Has Your EHR System Become...More Comfortable to Use Over Time?
Familiarity seems to be vital in using an EHR. While physicians new to EHRs often find them hard to use, use over time appears to make a big difference.

In our 2014 report, 81% of respondents agree that their EHRs have become easier and more comfortable to use over time; only 19% disagree. The likelihood is that practice may not make perfect, but it does enhance the experience.

And as far as managing one's staff, EHR expert Ronald Sterling says that "'managing staff' includes being able to assign them tasks, move issues and messages around the office, and document the completion of patient service items, as well as allowing doctors and supervisors to follow up on when a given item was completed and which items are still open and need to be addressed or upgraded."

Just over half of our respondents (53%) feel that their EHRs do not help with these issues. "The reason," explains Sterling, "is that some EHRs do not have workflow tools to meet all of these requirements." Office workflow and staff management capabilities, he adds, are not requirements for certified EHRs.

Will You Keep or Switch Your EHR?
Despite the fact that many physicians dislike their EHRs, there's no mass migration to new systems among our survey respondents.

Fully 84% of participating physicians say that they plan to keep their EHRs. Many physicians, particularly those who are employed, don't have a choice in whether or not to keep their current system.

This year, 16% of physicians are planning to switch EHRs for a variety of reasons, some by necessity: 5% are switching because their job has changed; 2% because the vendor was not certified for meaningful use Stage 2; and 1% because the vendor went out of business.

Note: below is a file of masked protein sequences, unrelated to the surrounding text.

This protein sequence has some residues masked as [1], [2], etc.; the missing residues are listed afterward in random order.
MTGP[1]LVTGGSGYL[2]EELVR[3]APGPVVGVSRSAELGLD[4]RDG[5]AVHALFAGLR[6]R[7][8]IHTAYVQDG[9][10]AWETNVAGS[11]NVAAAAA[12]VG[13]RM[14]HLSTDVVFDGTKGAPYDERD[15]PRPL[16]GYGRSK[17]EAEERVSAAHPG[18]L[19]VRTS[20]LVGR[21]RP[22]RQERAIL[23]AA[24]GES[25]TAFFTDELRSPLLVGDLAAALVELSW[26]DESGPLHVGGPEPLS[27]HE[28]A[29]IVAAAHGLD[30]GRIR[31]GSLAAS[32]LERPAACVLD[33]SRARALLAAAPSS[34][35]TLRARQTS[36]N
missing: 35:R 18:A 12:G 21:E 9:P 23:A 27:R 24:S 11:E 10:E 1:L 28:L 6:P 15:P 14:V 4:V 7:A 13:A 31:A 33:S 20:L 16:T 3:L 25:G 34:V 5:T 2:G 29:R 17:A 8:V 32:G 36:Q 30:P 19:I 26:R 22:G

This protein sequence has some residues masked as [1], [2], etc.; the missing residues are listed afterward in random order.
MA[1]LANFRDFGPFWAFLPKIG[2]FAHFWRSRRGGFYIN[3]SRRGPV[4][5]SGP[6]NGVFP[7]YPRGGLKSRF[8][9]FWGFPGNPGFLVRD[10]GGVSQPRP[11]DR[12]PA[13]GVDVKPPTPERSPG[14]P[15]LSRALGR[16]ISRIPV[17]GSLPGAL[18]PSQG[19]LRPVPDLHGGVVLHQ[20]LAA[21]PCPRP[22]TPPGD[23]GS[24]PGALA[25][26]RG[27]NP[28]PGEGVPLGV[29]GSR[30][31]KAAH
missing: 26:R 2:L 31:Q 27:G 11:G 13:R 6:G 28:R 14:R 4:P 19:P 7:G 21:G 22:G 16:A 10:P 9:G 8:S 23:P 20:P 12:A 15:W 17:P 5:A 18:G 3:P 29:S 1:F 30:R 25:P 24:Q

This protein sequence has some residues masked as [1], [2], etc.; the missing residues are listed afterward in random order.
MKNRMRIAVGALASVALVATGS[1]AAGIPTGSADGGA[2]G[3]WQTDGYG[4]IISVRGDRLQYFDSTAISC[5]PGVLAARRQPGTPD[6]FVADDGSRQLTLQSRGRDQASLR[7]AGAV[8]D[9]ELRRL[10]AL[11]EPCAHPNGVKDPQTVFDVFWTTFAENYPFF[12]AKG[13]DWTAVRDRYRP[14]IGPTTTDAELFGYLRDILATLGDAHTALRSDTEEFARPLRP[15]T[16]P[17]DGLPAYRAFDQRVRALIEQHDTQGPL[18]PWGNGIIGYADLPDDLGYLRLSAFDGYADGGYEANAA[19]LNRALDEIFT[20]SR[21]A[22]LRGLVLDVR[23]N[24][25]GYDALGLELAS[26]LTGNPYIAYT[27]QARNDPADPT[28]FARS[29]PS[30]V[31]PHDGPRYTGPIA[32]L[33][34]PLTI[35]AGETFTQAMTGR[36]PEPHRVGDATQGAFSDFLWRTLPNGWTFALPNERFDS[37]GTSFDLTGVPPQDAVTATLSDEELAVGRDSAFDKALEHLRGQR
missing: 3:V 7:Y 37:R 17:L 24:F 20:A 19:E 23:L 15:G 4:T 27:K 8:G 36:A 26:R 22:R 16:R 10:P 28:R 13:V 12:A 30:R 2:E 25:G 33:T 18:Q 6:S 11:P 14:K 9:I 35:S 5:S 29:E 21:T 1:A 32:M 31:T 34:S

Do You Have Patient Privacy Concerns?
What a difference two years makes!

In our 2012 EHR Report, patient privacy concerns were barely on the radar screen of respondents. At that time, fully 77% of participating physicians said they had no patient privacy concerns.

However, in 2014, only 17% of survey participants said they had no EHR-related patient privacy concerns.

"I think this greater awareness is from hospital training, as well as physicians who had to return their EHR incentive money, since they did an inadequate security risk assessment," says EHR expert Ronald Sterling.

"The real risk for small practices," Sterling observes, "is that they do not have appropriate policies and procedures and fail to train their staffs in HIPAA privacy and security requirements."

Where Do You Stand on Meaningful Use?
In 2012, 44% of respondents said they had already attested to meaningful use, 31% said they planned to attest within the year, and 11% said they planned to attest sometime after 2012. In our 2014 report, 78% of participating physicians said they were attesting to meaningful use Stage 1 or Stage 2 in 2014.

On the other hand, the number of physicians who say they will not attest is growing. In 2012, 14% of survey respondents said they wouldn't bother to attest. In 2014, 16% said they will never attest to meaningful use requirements, and another 6% of participants said they are abandoning meaningful use after meeting the requirements in previous years.

Thus, 22% of physicians surveyed this year are opting out of or disregarding the meaningful use program.

Web-Based or Installed EHR?
The percentage of doctors using installed EHRs is declining as the percentage of those using Web-based EHRs is growing.

In our 2012 survey, 46% of the respondents said they had installed EHRs; 21% had Web-based EHRs. In our 2014 survey, 36% of participants said they use an installed EHR; 29% had Web-based EHRs. Those percentages are likely to widen in the years to come. (A large percentage of physicians [34%] didn't know whether their system was Web-based or installed.)

"In a lot of respects, cloud-based systems are less problematic," says Ronald Sterling. These systems have fewer security problems, he says, because a server isn't physically in the office. Another issue is updating an EHR's drug compendium, which can take months with in-house systems, whereas "the cloud-based systems are much faster at posting changes," Sterling says.

Type of EHR System by Practice Size
In Medscape's 2014 report, just over one third (35%) of practices with one to nine physicians in the practice used an installed EHR. In our 2012 report, that number was 30%.